Reply to Stephen Feinstein, round three

This post is part of an ongoing discussion between Russell Glasser and Pastor Stephen Feinstein. Here are all the previous posts in the series.

As before, I’ll be disabling comments in this post, as it is supposed to be a conversation only between the two of us.


I hope you’ll excuse the amount of time it took to complete this post; your last post was about twice as long as the one before it.  Also, you appear to be getting frustrated by the conversation, and I think I’ve identified a significant source of miscommunication between us. It seems to me that your continued efforts to prove God are based on a serious double standard, and in this post I intend to point out where this lies.

Before I get to that though, I’d like to invoke a rule that we discussed before we started.  Since I don’t intend to continue this conversation indefinitely, I propose that we wrap it up after a total of five rounds.  That means after this, you and I will each write two more posts, with the last ones being dedicated to closing statements.  Is that acceptable to you?  I could see reducing it to one more, or extending it to three, but I really don’t want to go much longer than that, so it’s your call from there.

With that bit of bookkeeping out of the way, I’ll begin.

To start off: you asked me a direct question, and not only will I give a direct answer, but I’ll point out why the question itself is a source of miscommunication.  You said:

“Russell, there is no point playing games over these issues, so please answer me honestly. Do you or don’t you have assumptions that depend on presuppositions?”

Yes, of course I do.  I think I’ve stated that clearly in the past.   However, I think a key point which you have been deliberately glossing over in the discussion, is this: Some assumptions, but not all, require presuppositions.

Let me explain what I mean by this.  In my previous messages, I’ve listed three points of basic assumption that I thought we could agree on: 1. Reality exists. 2. We collect information through sensory perception. 3. We use logical inferences to justify believing or not believing things.

Now, when I described these as “assumptions,” what I really meant was that they are axiomatic.  With your grounding in philosophy, I’m sure you will already be aware that an axiom is defined as “a self-evident truth that requires no proof; a universally accepted principle or rule.” I took it for granted that this was also what you understood that I meant by “assumptions,” but then I noticed that in saying “…that depend on presuppositions” you meant that the assumptions also require preconditions to be true, which is why you keep repeating the assertion that the existence of logic requires an explanation.

And yet, regardless of what presuppositions you may have, at some point we must reach a position that is simply asserted to be true and requires no explanation.  I can demonstrate this very easily by asking you the following question: “How do you justify (or account for) the existence of God?”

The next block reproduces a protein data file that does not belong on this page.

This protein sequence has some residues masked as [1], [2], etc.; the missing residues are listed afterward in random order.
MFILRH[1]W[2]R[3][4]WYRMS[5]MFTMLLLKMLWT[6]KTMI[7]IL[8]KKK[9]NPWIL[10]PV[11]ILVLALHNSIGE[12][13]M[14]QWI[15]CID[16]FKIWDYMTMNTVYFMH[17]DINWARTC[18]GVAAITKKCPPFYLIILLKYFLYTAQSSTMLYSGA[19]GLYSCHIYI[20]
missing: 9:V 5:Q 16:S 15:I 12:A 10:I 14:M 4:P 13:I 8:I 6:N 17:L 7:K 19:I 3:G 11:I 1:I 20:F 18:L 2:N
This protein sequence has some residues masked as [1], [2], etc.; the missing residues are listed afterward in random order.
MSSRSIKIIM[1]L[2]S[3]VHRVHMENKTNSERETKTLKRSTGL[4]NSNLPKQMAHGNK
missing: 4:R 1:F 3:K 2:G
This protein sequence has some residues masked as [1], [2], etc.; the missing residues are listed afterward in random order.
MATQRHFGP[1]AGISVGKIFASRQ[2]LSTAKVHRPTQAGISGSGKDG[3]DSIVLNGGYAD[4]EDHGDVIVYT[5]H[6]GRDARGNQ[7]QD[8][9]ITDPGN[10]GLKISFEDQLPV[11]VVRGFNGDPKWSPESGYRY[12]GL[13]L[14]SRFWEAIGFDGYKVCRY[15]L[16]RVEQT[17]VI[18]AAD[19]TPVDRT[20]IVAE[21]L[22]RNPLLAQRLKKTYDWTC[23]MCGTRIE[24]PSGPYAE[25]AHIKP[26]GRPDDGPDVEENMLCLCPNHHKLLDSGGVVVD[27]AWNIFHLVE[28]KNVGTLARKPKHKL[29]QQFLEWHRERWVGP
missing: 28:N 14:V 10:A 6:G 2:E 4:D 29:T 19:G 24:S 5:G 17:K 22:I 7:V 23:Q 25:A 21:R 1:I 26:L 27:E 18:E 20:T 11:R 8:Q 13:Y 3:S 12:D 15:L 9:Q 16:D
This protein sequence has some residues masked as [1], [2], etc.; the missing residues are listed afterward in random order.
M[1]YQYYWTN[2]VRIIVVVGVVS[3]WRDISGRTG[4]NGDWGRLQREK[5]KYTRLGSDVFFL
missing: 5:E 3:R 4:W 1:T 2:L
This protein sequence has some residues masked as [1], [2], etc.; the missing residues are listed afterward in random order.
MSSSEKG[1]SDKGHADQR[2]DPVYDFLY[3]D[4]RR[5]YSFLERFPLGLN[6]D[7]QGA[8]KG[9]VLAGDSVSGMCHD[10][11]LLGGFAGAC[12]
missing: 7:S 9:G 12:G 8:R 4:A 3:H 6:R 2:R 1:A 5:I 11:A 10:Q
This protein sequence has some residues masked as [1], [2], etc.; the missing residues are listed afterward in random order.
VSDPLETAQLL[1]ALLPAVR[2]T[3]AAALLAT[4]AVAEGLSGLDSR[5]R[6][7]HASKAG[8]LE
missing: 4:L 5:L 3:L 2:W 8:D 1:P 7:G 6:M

Before you answer, let me clarify that I’m not just asking once again, “Why do you believe in God?”  I’m asking you to apply your own meaning of “justify,” which you’ve been using in claims like “I, Stephen, am the only one who can justify/account for logic.”  Your justification invokes a God, so I’m asking you to tell me what your presupposition might be that accounts for God.

Now, ordinarily I’d like to stop and wait for your answer before proceeding, because I don’t wish to put words in your mouth.  But since I have to respond to your entire message before we get to the next round, I’m going to take a guess at what your answer is going to be to the question “How do you account for God?”

It’s something like this: “That’s a stupid question.”  Am I close?

I feel pretty confident that your answer will be along these lines, because it is similar to another line of questioning that I’m sure you are very familiar with, cosmological arguments (whether Kalam or otherwise), which generally run in a similar way:

Theist: “All things [in a stated category] have a cause.  The first cause is God.”

Atheist: “What caused God?”

Theist: “Stupid question.  God is not in that category.”

This is why the magic tiara comparison is completely apt.  As long as you can invoke an entity which doesn’t obey the rules you describe, you can claim to have come up with a plausible (to you) solution to the problem that you claim needs addressing.  The selection of a God to fulfill that role is completely arbitrary.  The magic tiara has always existed; it sits outside the universe; its one and only function is to create the laws of logic, and its existence has been irrelevant since then.

Or, if you think talking about a useless stand-in object like a tiara is foolish and a waste of time, you can just accept my proposal that the laws of logic are the axiomatic concepts which need no explanation, and we can proceed from there like sensible people.

Now, I see your objection here; from your last message: